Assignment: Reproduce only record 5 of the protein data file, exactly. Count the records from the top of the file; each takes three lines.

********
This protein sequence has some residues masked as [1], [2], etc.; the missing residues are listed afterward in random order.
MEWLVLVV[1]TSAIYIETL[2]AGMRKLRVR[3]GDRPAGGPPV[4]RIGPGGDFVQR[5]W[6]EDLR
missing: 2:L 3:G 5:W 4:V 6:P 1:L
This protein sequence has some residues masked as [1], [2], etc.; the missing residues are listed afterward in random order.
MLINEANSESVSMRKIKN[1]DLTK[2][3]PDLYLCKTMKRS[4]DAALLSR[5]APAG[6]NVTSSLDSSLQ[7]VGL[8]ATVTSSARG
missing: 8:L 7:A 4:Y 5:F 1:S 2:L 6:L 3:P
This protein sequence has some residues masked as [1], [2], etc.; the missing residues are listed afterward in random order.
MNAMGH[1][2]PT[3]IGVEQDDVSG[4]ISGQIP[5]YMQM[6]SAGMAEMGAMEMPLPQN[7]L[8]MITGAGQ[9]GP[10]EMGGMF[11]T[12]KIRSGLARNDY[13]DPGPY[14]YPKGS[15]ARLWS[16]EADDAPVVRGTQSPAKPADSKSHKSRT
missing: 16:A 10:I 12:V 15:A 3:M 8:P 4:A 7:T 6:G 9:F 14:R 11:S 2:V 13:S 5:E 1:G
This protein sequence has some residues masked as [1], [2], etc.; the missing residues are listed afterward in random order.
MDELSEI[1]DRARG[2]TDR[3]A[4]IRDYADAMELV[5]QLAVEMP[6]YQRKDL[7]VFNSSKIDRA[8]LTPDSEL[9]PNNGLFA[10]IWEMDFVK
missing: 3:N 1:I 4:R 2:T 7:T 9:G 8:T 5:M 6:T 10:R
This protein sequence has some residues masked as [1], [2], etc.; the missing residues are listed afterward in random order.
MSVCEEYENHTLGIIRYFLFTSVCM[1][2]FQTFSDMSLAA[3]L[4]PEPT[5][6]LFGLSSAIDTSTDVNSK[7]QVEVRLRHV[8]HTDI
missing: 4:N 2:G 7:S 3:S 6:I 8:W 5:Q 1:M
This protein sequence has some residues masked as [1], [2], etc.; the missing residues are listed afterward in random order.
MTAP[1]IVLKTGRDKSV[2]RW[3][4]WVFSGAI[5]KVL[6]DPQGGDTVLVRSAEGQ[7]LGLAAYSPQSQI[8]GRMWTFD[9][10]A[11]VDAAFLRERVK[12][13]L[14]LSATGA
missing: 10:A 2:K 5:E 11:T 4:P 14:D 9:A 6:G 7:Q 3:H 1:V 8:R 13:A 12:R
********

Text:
This protein sequence has some residues masked as [1], [2], etc.; the missing residues are listed afterward in random order.
MSVCEEYENHTLGIIRYFLFTSVCM[1][2]FQTFSDMSLAA[3]L[4]PEPT[5][6]LFGLSSAIDTSTDVNSK[7]QVEVRLRHV[8]HTDI
missing: 4:N 2:G 7:S 3:S 6:I 8:W 5:Q 1:M